Lululemon Athletica store exterior, Ponce City Market.
John Greim | LightRocket | Getty Images
Lululemon on Thursday reported sales of $1.1 billion, up 22% from a year ago and beating analysts’ estimates, as shoppers frequented the retailer’s stores and website to buy workout apparel during the period.
In North America, net revenue grew 19%, boosted by its e-commerce business. Overall direct to consumer revenue increased 94%, the company said, representing 42.8% of total revenue compared with 26.9% a year ago. This represents the sales that Lululemon makes straight to consumers, using its stores and website, without any middlemen.
Due to the uncertainty around the Covid-19 pandemic, which has forced it to shut a handful of its stores temporarily again, Lululemon is not offering a full outlook for 2020.
However, CFO Meghan Frank noted the company has planned for the holiday quarter “based on multiple performance scenarios,” and believes it to be “well positioned” for the holiday season.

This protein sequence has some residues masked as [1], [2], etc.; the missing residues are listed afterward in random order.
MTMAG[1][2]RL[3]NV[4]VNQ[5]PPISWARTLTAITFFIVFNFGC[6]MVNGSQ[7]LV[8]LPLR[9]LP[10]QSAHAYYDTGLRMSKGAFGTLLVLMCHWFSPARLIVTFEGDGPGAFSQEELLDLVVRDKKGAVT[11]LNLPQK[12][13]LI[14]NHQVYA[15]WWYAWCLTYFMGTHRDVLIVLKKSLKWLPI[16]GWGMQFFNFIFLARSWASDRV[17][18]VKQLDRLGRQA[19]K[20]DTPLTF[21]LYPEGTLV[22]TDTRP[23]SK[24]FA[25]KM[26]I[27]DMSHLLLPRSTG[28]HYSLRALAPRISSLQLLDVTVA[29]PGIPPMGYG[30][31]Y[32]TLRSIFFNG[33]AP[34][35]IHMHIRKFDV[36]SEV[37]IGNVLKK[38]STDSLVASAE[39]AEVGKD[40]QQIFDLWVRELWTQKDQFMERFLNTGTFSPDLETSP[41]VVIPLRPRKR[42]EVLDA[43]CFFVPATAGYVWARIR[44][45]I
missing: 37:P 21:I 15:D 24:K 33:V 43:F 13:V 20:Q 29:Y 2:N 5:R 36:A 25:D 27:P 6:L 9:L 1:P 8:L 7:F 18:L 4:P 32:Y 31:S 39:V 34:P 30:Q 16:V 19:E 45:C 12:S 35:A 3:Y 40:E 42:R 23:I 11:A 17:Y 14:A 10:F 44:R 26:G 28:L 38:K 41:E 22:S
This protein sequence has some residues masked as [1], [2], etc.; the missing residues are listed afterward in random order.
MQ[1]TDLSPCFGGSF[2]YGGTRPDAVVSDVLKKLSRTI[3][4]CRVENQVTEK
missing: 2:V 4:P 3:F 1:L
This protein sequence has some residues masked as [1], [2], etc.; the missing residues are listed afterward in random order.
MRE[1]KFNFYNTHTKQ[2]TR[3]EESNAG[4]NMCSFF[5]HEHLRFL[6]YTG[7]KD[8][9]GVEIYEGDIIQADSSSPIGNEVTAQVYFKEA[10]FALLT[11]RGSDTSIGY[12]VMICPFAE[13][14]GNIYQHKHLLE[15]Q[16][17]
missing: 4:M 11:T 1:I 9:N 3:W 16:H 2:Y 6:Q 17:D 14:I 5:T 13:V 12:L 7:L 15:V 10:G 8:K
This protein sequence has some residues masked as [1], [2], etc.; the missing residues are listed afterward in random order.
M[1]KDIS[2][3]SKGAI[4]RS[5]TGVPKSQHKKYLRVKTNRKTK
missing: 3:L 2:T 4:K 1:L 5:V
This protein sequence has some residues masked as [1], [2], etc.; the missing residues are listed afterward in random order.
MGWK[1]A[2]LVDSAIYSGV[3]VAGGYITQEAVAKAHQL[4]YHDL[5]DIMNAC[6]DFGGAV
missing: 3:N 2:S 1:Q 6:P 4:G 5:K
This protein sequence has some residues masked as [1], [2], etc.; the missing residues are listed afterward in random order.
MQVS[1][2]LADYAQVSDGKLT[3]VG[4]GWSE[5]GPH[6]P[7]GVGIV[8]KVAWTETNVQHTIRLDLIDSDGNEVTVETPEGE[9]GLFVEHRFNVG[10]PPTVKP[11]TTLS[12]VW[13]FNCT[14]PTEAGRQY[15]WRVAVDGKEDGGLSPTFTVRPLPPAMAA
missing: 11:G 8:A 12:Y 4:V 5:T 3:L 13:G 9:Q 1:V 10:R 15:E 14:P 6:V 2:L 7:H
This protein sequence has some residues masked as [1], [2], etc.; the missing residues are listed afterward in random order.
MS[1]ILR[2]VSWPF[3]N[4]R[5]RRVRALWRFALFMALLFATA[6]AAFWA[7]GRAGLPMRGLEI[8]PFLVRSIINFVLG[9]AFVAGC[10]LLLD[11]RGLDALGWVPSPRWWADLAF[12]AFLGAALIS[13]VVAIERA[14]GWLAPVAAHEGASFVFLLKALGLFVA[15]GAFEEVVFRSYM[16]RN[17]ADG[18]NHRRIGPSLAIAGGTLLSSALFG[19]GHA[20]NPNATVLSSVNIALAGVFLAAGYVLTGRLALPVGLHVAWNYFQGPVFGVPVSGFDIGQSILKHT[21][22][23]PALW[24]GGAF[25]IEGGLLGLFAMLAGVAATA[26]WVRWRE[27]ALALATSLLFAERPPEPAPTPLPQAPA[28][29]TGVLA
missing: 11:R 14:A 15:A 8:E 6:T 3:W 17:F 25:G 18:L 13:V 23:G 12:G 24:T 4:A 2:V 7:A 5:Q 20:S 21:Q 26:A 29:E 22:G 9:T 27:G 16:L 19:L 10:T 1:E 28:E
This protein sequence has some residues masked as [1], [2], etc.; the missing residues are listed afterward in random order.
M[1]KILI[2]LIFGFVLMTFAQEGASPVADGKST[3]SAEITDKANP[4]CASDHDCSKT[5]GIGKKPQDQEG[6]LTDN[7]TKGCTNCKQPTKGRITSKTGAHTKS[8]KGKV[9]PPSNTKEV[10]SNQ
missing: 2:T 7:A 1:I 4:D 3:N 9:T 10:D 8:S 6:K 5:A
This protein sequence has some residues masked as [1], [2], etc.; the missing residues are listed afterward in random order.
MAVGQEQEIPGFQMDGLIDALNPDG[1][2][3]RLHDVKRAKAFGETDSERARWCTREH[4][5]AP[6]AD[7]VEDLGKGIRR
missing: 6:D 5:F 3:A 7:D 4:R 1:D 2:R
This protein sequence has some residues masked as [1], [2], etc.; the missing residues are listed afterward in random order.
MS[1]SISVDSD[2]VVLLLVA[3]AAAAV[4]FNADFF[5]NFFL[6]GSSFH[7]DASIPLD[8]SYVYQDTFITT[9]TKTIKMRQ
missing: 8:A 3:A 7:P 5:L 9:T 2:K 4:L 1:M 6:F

Lululemon shares pared initial gains, falling less than 1% in after-hours trading just before 5 p.m.
Here’s how the retailer did during its fiscal third quarter, compared with what analysts were expecting, based on Refinitiv data:
- Earnings per share: $1.16, adjusted, vs 88 cents, expected
- Revenue: $1.12 billion vs. $1.02 billion, expected
For the quarter ended Nov. 1, Lululemon earned $143.6 million, or $1.10 per share, compared with $126 million, or 96 cents per share, a year ago. Excluding one-time charges, it earned $1.16 per share, better than the 88 cents expected by analysts.
Net revenue rose 22% to $1.12 billion, beating analysts’ estimates of $1.02 billion.
Same-store sales, which track sales made online and at stores open for at least 12 months, were up 19%.
The company said its women’s revenue grew 22% year over year, while men’s was up 14%.
While the apparel category as a whole has struggled this year, Lululemon is one retailer that has reaped the benefits of more consumers focusing on at-home workouts during the pandemic, and opting for comfortable athleisure wear over dresses and suits.
Earlier this year, it also acquired the at-home exercise equipment maker Mirror for $500 million, in a bid to compete with the likes of cycle maker Peloton. During the quarter, Lululemon said it started selling the start-ups $1,500 mirror-like devices in 18 stores and on its website.
As of Thursday’s market close, Lululemon shares are up more than 59% year to date. It has a market cap of $48.1 billion.